Investing Beats Saving
The problem the report diagnoses – people who don’t save anything or anywhere near enough – is the burying-the-head-in-the sand syndrome (aka the Ostrich Mentality). There are a variety of reasons why this might be the case.
First, and perhaps most obvious, is that many people simply don’t have the excess income to save each month. For many families, prices have risen faster than income since the financial crisis, and real decisions like feeding the family and heating the house are easily placed ahead of retirement provision.
Second, it can be easy to underestimate how much you will spend in retirement, thinking that you will wind down and have a less busy life, but often with more leisure time comes more holidays and more opportunities to spend. It’s also difficult for many people to project 20 or 30 years into the future and to empathise with their future selves. The demands of the present day always seem more pressing and they put the priorities of their financial future to the back of their minds, telling themselves that ‘it will work out somehow.’ But, without an adequate savings or retirement plan, they’re going to be facing a serious future financial shortfall.
The third problem can occur in uncertain political and economic times like those we’re living through at the moment, where there can be a tendency for investors to avoid what they see as a risk. They might be saving money, accumulating cash, but at the same time they’re reluctant to invest it. They’re afraid that there might be a stock market crash, or that they’ll lose money as a result of some economic or political upheaval. However, keeping all their savings in cash also represents a serious risk over the long term. The SMF report calculates that money left in instant access cash savings accounts over the last five years would have lost over 4% in value in real terms due to inflation. Compare this with the percentage that the money could have increased in value by if it had been invested in the FTSE 100 – 47% – and it’s clear to see how badly some investors are missing out.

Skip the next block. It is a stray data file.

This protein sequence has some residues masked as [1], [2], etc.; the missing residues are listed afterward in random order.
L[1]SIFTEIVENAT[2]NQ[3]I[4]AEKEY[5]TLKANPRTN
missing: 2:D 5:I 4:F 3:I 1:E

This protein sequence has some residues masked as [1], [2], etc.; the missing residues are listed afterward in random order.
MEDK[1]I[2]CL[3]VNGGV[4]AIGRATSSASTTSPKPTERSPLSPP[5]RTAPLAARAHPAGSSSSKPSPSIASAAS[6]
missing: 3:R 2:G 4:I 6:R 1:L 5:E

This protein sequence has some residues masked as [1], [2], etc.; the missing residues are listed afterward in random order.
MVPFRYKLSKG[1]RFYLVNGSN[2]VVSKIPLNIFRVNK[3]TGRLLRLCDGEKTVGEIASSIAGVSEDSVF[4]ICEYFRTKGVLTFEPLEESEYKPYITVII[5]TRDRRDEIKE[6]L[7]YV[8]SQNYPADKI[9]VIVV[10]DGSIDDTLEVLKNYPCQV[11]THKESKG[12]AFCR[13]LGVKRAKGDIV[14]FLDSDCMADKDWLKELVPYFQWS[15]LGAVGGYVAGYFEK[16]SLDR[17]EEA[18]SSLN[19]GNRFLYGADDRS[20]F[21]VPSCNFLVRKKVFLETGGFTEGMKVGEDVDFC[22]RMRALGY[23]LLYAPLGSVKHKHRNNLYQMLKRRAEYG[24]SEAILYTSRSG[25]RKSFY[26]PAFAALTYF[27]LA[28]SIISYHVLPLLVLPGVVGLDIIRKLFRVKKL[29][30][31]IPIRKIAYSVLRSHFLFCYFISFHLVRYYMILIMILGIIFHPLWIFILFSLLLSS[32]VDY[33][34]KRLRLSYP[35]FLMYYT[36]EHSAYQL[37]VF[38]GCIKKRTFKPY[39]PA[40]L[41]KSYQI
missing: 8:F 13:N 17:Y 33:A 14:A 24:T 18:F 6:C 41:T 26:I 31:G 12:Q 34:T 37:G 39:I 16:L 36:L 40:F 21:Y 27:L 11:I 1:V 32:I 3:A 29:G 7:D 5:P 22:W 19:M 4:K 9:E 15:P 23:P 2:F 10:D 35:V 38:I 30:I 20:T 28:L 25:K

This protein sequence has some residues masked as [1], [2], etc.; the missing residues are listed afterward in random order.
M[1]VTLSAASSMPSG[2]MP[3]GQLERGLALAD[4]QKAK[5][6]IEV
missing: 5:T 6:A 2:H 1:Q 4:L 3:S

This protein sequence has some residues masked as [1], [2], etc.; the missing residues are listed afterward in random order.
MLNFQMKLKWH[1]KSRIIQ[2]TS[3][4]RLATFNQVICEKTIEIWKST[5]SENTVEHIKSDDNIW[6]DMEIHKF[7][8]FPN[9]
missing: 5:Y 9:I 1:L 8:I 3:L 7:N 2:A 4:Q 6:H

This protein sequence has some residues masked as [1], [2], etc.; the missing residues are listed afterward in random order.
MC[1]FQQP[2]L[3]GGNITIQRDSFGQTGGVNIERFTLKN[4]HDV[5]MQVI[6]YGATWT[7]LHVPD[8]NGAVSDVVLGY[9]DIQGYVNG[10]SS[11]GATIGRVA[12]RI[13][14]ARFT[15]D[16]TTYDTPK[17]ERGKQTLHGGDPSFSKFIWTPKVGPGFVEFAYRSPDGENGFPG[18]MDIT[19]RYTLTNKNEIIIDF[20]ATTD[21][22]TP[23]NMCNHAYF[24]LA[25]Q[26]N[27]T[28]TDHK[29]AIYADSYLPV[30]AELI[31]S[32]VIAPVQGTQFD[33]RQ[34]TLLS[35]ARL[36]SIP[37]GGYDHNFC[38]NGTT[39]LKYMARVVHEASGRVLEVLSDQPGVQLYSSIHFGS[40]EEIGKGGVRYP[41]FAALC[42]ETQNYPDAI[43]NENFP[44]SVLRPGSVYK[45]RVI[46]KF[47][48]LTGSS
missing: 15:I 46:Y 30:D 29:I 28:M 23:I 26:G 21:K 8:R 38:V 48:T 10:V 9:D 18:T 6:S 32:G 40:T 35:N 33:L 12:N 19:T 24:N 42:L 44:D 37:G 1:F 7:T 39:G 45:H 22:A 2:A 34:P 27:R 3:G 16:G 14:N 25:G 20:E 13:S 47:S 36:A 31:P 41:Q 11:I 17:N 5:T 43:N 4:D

Government policy has been gradually diminishing consumers’ confidence. At best poor, and at worst scandalous, raids on pension dividends; the true ramifications of which are still working through the system now and continuous tinkering with pensions and the tax treatment of savings vehicles has impacted long-term saving. Personal Equity Plans (PEP), Single Company PEPs, Individual Savings Account (ISA), New Individual Savings Account (NISA), Lifetime Individual Savings Account (LISA) and the Junior Individual Savings Account (JISA) are a roll call of amendments on the savings market, that offer no real progressive thinking.
What can be done? Ultimately this hugely important question can only be solved with an unwavering commitment to education and training. Unfortunately, as we’ve seen time and time again, there is a fundamental conflict with the short term five-year political cycle and the long-term decision making required to increase knowledge and skills.
Increasing real disposable income (to facilitate savings) will only be achieved through increased productivity. The UK has some of the lowest productivity rates amongst the G7, as reported by the Office for National Statistics.